Knowing how to recognize and clear different types of Handgun Malfunctions

Republished with permission from our friends at Concealed Nation

We all love going to the range and firing our handguns, but with any piece of machinery comes the occasional problem. Knowing how to address different types of handgun malfunctions is crucial to your safety, the safety of those around you, and will minimize any potential damage to your handgun.

 
 

In this article, we are going to go with the standard method of clearing your firearm. There are different methods of clearing in a self-defense situation, but for the purposes of this article, we will be clearing in a range environment.

We’re going to outline the 4 most common types of malfunctions. Before you handle any firearm, make sure that you are aware with how that particular firearm operates.

1. Hang Fire

If you pull the trigger and it doesn’t go “Boom”, you may have a Hang Fire situation going on. A hang fire is a delay in the propellant being ignited. If this malfunction is suspected, the procedure is to keep the firearm pointed down range for at least 30-60 seconds. This will ensure that the propellant won’t be ignited. After that time has passed, you should clear the firearm of the dud and drop it in some water as a precaution.

In modern firearms, the round is more likely a dud (a round that will never fire), however the above precautions should always be followed.

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2. Squib Load

A Squib Load is an extremely dangerous type of malfunction. This occurs when a bullet does not have enough force to exit the barrel, instead getting lodged inside the barrel. If this happens and you were to fire a second round, the second round would run directly into the first round inside of the barrel, causing the barrel to either bulge or break apart. This can lead to serious injury and even death. The dead giveaway of a squib load is this: It doesn’t sound like a normal shot being fired and may be much quieter or muffled in sound. If something doesn’t sound right, clear your firearm and check your barrel for any obstructions. *Note: DO NOT look down your barrel. Find something that won’t scratch your barrel, such as a pencil, to place inside the barrel to ensure that is indeed clear.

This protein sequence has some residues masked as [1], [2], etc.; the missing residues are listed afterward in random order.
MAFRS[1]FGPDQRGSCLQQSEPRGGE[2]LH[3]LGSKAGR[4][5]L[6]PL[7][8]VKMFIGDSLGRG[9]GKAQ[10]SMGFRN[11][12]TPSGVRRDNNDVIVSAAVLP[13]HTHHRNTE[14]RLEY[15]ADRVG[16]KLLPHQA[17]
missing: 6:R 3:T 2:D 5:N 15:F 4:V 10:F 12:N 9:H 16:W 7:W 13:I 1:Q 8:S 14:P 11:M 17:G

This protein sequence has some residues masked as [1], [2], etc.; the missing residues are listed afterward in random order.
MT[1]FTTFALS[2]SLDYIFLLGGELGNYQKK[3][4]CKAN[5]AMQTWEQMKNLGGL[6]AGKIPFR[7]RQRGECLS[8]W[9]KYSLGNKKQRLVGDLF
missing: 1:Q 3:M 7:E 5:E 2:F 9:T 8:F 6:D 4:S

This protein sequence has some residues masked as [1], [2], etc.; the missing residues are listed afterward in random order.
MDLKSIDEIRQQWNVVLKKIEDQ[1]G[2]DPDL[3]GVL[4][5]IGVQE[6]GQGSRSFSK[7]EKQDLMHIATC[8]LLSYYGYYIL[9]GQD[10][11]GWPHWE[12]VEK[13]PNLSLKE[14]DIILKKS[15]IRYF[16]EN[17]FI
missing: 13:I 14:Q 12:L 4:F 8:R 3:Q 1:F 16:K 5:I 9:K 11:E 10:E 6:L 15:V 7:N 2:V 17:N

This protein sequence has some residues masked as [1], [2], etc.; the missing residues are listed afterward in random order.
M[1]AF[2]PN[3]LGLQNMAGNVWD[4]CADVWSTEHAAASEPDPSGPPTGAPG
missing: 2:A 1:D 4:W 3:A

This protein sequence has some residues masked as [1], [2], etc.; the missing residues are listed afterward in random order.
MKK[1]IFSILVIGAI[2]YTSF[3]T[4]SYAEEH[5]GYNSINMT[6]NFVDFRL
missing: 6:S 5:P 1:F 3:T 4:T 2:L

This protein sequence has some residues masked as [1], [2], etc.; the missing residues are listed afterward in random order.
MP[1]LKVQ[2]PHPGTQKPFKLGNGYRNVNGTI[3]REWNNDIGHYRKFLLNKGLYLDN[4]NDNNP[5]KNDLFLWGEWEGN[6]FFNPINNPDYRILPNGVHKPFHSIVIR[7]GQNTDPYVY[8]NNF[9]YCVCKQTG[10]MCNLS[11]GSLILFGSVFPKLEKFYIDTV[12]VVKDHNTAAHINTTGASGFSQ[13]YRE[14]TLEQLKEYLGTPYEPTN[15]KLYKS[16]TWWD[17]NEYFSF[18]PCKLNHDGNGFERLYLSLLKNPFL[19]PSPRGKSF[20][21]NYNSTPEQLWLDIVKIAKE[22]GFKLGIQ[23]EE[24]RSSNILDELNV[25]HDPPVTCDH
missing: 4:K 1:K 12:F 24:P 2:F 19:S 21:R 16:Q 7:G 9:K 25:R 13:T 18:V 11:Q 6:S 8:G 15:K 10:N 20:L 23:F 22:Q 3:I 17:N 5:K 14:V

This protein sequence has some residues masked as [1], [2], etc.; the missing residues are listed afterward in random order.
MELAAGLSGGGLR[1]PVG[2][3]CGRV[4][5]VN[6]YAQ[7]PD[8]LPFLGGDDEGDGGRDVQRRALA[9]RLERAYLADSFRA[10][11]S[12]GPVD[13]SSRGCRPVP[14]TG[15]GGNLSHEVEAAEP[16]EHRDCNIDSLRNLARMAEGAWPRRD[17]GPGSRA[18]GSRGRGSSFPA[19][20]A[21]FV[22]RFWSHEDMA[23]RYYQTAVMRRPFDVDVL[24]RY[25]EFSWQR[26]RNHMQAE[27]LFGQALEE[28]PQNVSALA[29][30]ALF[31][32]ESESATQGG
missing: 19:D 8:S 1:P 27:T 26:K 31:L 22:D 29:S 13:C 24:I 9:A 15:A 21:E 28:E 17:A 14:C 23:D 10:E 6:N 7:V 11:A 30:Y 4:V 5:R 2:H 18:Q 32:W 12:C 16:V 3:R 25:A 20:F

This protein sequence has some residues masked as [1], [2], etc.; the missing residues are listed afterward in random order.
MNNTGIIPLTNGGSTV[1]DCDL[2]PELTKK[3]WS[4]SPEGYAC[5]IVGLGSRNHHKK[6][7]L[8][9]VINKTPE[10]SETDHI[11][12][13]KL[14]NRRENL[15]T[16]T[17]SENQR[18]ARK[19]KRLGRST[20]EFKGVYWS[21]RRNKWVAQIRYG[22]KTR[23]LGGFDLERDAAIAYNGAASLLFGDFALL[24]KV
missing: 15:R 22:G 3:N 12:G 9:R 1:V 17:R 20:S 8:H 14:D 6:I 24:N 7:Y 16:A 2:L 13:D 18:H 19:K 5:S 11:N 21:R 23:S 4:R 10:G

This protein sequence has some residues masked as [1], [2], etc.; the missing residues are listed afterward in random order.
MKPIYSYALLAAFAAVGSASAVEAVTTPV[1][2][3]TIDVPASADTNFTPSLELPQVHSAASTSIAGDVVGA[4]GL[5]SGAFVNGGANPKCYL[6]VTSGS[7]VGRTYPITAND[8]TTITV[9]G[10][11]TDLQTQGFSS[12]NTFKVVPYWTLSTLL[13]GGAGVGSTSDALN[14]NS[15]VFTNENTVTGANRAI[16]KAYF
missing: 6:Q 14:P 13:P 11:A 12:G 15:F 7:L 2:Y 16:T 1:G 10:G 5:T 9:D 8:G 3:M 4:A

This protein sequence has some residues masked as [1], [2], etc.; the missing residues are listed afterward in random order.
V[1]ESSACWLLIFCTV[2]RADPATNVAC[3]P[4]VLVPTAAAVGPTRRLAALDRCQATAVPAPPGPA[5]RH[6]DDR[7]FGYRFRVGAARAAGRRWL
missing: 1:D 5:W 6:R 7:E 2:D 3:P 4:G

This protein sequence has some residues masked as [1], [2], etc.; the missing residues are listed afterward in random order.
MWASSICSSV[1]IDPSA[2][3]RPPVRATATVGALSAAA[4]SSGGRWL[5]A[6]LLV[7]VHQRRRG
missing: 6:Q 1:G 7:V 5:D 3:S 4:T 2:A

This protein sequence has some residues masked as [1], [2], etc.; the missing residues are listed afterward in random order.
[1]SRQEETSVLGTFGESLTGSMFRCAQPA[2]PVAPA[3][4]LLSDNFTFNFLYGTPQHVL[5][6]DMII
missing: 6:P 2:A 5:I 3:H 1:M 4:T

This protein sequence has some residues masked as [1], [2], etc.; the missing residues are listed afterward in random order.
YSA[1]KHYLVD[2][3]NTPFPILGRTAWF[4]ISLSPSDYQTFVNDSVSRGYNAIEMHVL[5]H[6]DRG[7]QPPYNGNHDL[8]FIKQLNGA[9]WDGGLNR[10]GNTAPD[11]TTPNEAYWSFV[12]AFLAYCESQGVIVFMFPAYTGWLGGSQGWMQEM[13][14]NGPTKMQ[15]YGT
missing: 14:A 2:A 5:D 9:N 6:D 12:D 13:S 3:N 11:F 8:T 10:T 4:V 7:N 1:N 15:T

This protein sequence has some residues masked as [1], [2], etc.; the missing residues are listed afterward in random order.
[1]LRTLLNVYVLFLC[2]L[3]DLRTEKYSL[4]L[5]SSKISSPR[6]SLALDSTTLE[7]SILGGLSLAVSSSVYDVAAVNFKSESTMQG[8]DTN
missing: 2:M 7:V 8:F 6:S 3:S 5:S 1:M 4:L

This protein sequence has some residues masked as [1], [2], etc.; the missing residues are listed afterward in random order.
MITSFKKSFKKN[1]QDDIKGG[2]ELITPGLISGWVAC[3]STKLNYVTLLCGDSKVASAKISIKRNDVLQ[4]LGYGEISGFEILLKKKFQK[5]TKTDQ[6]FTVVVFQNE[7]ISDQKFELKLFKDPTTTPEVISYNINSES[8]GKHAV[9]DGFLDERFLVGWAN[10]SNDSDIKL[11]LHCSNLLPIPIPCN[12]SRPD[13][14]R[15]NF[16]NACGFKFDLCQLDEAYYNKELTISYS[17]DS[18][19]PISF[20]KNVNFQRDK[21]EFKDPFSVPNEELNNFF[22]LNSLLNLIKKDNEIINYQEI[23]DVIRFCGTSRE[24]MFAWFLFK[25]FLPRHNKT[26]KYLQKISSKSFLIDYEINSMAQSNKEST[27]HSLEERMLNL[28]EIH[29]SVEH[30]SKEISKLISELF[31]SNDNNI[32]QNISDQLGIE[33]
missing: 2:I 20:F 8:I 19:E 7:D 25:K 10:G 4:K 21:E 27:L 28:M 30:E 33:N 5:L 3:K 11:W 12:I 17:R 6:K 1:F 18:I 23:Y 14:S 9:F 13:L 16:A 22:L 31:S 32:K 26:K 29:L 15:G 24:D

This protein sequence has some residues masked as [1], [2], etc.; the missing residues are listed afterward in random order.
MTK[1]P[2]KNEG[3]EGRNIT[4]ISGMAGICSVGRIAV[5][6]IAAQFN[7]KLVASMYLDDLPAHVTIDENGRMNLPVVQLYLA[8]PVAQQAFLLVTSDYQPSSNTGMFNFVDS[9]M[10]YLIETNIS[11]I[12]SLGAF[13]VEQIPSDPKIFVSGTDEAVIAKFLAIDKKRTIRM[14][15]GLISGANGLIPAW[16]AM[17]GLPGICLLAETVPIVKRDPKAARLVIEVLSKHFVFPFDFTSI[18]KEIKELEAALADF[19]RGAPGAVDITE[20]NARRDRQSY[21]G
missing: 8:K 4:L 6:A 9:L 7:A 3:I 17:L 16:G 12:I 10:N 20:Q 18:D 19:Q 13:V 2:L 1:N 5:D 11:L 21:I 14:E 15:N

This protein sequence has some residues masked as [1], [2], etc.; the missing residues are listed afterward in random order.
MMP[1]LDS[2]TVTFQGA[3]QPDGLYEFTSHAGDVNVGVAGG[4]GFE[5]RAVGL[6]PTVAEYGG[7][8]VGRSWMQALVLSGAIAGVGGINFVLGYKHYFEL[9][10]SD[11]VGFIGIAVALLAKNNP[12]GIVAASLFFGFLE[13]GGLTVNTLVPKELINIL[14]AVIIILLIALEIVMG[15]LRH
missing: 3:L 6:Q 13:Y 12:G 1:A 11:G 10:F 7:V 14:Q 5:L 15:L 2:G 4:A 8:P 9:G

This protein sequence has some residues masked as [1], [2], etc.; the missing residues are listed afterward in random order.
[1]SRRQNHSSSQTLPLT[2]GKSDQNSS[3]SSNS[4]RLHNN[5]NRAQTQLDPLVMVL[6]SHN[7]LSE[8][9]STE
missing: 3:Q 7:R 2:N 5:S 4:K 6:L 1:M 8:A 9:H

A Squib Load is usually caused by a round having a primer, but no (or very little) powder. Reloaded ammunition usually the culprit of this type of malfunction.

3. Failure To Feed

A Failure to Feed (FTF) is when a firearm fails to feed the next round into the firing chamber. This can happen due to many reasons. To identify a FTF, your slide will not be all the way forward (not in full battery), because the cartridge has not traveled the distance needed to become chambered. To correct this, clear your firearm by removing the magazine first, and then the round (which will likely drop down the magazine well once the slide is locked back).

4. Stovepipe

A Stovepipe occurs when the spent cartridge fails to be ejected properly, causing it to get trapped vertically in the ejection port. This malfunction typically occurs by not holding the firearm correctly, or “limp wristing”. If you experience this type of malfunction, clear your firearm by first removing the magazine, and then locking your slide back to expel the cartridge.